By Audrey Siva­sothy, author of The Sci­ence of Black Hair: A Com­pre­hen­sive Guide to Tex­tured Hair Care

Are you hav­ing chron­ic hair break­age? Your hard water could be to blame. While black hair needs water to thrive, hard water can be a total hair break­age night­mare. The very thing that we depend on to take care of our hair and fight break­age can also be the very thing that slow­ly destroys it. Unfor­tu­nate­ly, hard water is a com­mon prob­lem. Near­ly 85% of homes have hard water com­ing through the taps.

What is Hard Water?

Hard water is water that is full of dis­solved min­er­als and met­als like cal­ci­um, mag­ne­sium, iron, cop­per, sil­i­ca, lead, and man­gane­se, sci­en­tists at Mal­ibu Well­ness Solu­tions say. But you’re think­ing, ” … wait, min­er­als are good, right?“Well, yes and no. Min­er­als are excel­lent INSIDE the body as part of a healthy, well bal­anced diet. Inside, they are able to trav­el through the blood stream and nour­ish hair fol­li­cles for new hair cell regen­er­a­tion. But min­er­als deposit­ed on the exte­ri­or of the hair shaft can cause break­age and dry­ness prob­lems in black hair care.

How Does Hard Water damage Black Hair?

Min­er­als like cal­ci­um and mag­ne­sium can col­lect in water and bind to the hair shaft dur­ing nor­mal wash­ing and con­di­tion­ing. Our hair nat­u­ral­ly has a neg­a­tive elec­tri­cal charge, Mal­ibu Well­ness Solu­tions sci­en­tists say. Min­er­als like cal­ci­um and mag­ne­sium car­ry a pos­i­tive charge and when they encoun­ter hair, they attach to it. The chlo­rine that is often added to hard water also has neg­a­tive effects on black hair. The­se min­er­als have a dry­ing effect on the out­er hair cuti­cle because they pre­vent mois­ture from enter­ing the hair. The result? Hard, dry, tan­g­ly, puffy, strange-col­ored black hair. The deposits can also build up on the scalp and cause a dan­druff-like con­di­tion to form.

The min­er­als in hard water also react with sham­poo deter­gents and make them less like­ly to pro­duce a big, foamy lath­er. Those with no-lye relax­ers are also no strangers to min­er­al buildup on the hair shaft. Like hard water, no-lye relax­ers also leave cal­ci­um deposits behind on the hair shaft which can dry out black hair if not treat­ed prompt­ly. Inter­est­ing­ly, the hard water min­er­al deposits left on black hair can also inter­fere with the suc­cess of future chem­i­cal ser­vices includ­ing relax­ers and col­ors.

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Black Girl With Long Hair

Leila Noel­lis­te, founder of Black Girl with Long Hair (April 2008). Social media, pop cul­ture and black beau­ty enthu­si­ast. bell hooks’ hair twin…

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63 Comments on "Hard Water and Hair Breakage"

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Tabitha

I don’t like when arti­cles call it black hair. As if no one ful­ly or even par­tial­ly black could pos­si­bly have kinky/curly hair. Also, hard water is a prob­lem for hair in gen­er­al not just kinky/curly hair.

amina 6591

In the USA par­tial­ly Black IS Black. That is part of our his­to­ry. We (% of Blacks) are all mixed with a lit­tle some­thing.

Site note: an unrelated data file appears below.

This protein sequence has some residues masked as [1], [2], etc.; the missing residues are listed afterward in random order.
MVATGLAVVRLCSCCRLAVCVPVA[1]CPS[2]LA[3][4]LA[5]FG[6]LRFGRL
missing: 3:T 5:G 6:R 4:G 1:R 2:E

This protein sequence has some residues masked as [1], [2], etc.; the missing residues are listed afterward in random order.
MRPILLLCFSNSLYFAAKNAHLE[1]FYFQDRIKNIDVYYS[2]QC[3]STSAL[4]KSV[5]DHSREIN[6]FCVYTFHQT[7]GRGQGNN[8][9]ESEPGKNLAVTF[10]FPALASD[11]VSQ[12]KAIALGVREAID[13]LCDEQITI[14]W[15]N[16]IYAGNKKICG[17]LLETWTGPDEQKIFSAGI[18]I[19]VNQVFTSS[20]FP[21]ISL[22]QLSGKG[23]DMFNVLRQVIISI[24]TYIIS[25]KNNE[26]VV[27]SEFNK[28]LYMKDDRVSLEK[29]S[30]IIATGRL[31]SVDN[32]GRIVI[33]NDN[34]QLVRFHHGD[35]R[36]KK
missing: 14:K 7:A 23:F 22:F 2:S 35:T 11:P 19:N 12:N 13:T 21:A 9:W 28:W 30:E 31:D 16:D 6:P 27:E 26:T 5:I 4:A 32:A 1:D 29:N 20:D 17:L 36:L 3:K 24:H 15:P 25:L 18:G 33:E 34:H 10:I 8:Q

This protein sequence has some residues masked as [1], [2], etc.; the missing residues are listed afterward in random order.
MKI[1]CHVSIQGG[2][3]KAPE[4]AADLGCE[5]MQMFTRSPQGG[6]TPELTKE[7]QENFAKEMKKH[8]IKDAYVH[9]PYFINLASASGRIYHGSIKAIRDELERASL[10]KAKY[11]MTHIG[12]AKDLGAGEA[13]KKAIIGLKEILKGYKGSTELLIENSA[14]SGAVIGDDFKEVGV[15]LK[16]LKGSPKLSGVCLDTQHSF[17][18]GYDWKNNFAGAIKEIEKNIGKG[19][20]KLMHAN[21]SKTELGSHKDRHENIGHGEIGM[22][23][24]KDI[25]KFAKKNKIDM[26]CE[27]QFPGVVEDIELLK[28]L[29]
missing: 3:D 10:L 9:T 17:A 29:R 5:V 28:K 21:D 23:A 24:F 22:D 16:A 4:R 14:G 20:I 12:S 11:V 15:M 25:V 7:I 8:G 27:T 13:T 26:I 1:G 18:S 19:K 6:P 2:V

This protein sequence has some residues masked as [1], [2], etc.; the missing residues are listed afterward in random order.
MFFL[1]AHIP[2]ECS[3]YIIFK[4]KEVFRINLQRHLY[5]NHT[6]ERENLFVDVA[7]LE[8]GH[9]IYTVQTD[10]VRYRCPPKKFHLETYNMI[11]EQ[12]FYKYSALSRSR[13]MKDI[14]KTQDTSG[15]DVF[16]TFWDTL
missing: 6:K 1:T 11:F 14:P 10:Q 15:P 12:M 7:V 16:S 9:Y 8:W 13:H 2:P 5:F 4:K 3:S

Dana

The name of the site is Black Girl with Long Hair. The use of the term black hair is prob­a­bly gonna come up. Yes there are many peo­ple of oth­er races who have kinky/curly hair, but this par­tic­u­lar page seems to be direct­ed to a speci­fic group. What I found help­ful was the infor­ma­tion. I live in a hard water area and that was more impor­tant info than the terms used to describe hair.

lady

No offense but the site is called “Black Girl With Long Hair” So, it’s tar­get­ed to a speci­fic com­mu­ni­ty. Though, sure, that’s not stop­ping oth­er peo­ple from tak­ing the advice and hell, it’s encour­aged but no one is say­ing any­thing about oth­er eth­nic make­ups can’t have kinky-curly hair. It’s just a gen­er­al state­ment for what the site is called.

BigSyd

Well, the book IS called the sci­ence of black hair, so.….….

kbbn

i prefer afro-tex­tured or high­ly tex­tured hair, kinky/curly as well. but i have come to realise that although i do not cat­e­go­rize my hair or myself as black or African Amer­i­can per­haps some authors/vloggers/bloggers etc lim­it their readership/audience to a speci­fic group of peo­ple unknow­ing­ly. its unfor­tu­nate.

CollegeCoily

I buy 2 to 3 gal­lons of dis­tilled water from the store. I usu­al­ly use one gal­lon to sham­poo and then the oth­er to rin­se out con­di­tion­er. I use the left­over water for my spray bot­tle.

This helped my hair so much and its the cheap­i­est way for me.

STACICE

WHERE CAN WE FIND THESE SHAMPOOS CAUSE MY GIRLS AND I ARE GOING THRU JUST THIS

STACICE

WHERE CAN I FIND THESE SHAMPOOS CAUSE I HAVE BREAKAGE LIKE CRAZY

gracie

Yep, we have hard water in Lon­don.
And yeah, it’s hor­ri­ble on my hair.
I use a cider vine­gar rin­se to try to com­bat the cal­ci­um deposits and acid­i­fy myself. I also go to the petrol sta­tion and buy a big bot­tle of de-ionised water to put in my spray bot­tle instead of tap water.

ttemfash

Yep I agree, the hard water in Lon­don is ter­ri­ble on the strands. I deal with hard water by using ORS aloe sham­poo reg­u­lar­ly, the ACV rin­se I can’t stand seems to make the tan­gling that is asso­ci­at­ed with the hard water worse.

Candi

I have been deal­ing with this prob­lem for years now. I find that add more mois­ture to my hair and scalp makes a major dif­fer­ence. Instead of using the basic spray mois­tur­iz­ers. I use all nat­u­ral oils such as olive, jojoba, coconut, apri­cot, etc. In their oil forms or medi­um to thick creams and pro­tec­tive styles. Depends on the sea­son.

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